America’s Town Hall Moves Online
Almost four years ago, the United States experienced the first national election in which social media was seen by many as the key that opened the door to the White House and, no doubt, it will play a critical role in the upcoming election.
Over the past four years, it has become evident that the town hall of American government has moved online and into the social arena. Public officials in every corner of government — not just politicians — are expanding their use of social media to better understand and communicate with today’s digital citizens.
With an estimated 107 million Twitter users in the United States and another 156 million Americans using Facebook, more and more people expect real-time access and authentic engagement with everything from the brands they love to the governments they elect. In fact, according to a survey by Accenture of citizens in seven countries, including the United States, 50 percent believe that being able to interact digitally with government would encourage them to become more engaged and would make government more transparent.
Recognizing the opportunity to engage the digital generation in the democratic process, the state of Washington took the unprecedented step in July of becoming the first U.S. state to allow eligible residents to register to vote in this year’s election through Facebook. The secure registration process Washington developed clearly signals the collapse of the last few barriers to the public acceptance of social media as a critical — and secure — medium for government communications. In addition to increasing voter participation, the new process will require no printing, signing or mailing of forms to a state office — saving both time and state resources. Today, government is using social media to register voters, but soon we may see actual voting via Facebook, and the opportunity to become a truly digital democracy.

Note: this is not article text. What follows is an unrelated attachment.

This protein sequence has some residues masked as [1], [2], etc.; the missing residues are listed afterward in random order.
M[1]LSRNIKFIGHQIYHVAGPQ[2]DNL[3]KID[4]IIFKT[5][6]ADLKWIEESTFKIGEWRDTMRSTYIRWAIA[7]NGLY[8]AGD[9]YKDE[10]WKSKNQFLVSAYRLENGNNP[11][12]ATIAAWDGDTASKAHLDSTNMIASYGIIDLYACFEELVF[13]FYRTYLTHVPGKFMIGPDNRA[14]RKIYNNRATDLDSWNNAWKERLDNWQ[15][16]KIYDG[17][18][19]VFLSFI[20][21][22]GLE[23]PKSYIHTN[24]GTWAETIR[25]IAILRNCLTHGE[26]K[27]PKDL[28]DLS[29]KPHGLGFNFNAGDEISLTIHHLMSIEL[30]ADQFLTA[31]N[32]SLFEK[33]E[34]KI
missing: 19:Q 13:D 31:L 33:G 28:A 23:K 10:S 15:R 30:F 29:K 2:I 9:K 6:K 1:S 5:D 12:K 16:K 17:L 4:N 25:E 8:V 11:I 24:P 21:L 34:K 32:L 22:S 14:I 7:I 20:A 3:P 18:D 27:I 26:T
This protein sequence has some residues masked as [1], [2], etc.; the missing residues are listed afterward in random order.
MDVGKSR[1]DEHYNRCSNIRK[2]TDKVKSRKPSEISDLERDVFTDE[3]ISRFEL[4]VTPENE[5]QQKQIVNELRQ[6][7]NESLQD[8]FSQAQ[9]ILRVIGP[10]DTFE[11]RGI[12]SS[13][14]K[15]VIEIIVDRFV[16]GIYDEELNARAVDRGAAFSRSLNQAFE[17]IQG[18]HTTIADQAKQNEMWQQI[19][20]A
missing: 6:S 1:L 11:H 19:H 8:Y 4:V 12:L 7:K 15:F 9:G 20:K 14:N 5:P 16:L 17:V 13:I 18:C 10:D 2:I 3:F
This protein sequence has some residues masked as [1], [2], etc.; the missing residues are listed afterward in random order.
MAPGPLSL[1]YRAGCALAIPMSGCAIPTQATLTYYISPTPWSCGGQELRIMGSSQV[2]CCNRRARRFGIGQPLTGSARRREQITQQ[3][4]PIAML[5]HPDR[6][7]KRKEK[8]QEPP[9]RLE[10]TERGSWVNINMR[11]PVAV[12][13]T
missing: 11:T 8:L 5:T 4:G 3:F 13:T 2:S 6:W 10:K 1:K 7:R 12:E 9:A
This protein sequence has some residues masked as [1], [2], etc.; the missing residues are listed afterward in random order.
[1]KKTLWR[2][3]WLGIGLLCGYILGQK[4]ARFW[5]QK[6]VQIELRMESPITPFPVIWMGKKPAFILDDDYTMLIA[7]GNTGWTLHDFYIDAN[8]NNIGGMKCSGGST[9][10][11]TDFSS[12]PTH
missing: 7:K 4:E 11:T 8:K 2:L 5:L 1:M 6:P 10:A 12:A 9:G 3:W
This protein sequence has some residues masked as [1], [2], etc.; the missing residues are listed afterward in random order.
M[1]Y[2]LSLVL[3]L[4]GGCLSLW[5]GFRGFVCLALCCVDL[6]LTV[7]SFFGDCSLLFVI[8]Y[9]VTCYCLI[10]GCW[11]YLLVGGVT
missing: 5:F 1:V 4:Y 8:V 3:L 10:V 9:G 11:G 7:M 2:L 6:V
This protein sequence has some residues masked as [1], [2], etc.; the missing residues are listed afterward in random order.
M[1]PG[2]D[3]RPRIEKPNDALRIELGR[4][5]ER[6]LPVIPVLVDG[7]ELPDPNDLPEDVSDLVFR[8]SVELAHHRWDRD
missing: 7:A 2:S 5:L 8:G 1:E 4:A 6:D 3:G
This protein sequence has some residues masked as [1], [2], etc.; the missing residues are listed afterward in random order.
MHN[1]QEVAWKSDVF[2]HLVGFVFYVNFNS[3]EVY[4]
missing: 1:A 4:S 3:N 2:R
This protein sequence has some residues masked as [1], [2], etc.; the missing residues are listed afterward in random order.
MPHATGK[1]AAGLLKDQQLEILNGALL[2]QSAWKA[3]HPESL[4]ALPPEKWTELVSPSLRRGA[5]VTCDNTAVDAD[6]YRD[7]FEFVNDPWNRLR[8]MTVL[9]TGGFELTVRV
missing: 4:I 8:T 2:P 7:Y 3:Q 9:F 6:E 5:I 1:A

While encouraging, the state of Washington is unfortunately not the norm. In the same Accenture study that found a majority of Americans want greater social engagement from their government, fewer than half of the respondents believe their government has effectively leveraged social and digital platforms to ease access to public services. While major consumer brands are busy trying to meet the challenges of the social marketplace, most public-sector efforts lag behind citizen expectations. After Y2K, governments turned to “e-government” to dramatically improve their efficiency and effectiveness, building online portals to dispense important information about public services. However, the fundamental aspiration of Gov. 2.0 — a more personal, convenient and empowering interaction, a social contract with citizens — was not realized.
Even when government agencies decide to engage, most “social” programs are still relegated to one-way information broadcasting and sporadic individual use by officials. But mobility has brought us to a tipping point, and social engagement is the next frontier. The good news is that there are many other good examples to emulate.
In 2011, for example, FEMA officials were able to monitor social media conversations and respond to tornado disaster reports in Joplin, Mo., from citizens on the ground before official reports could be verified. And, in Boulder, Colo., real-time social communications between citizens and government through Facebook and Twitter helped save lives and property as a wildfire raged in 2010.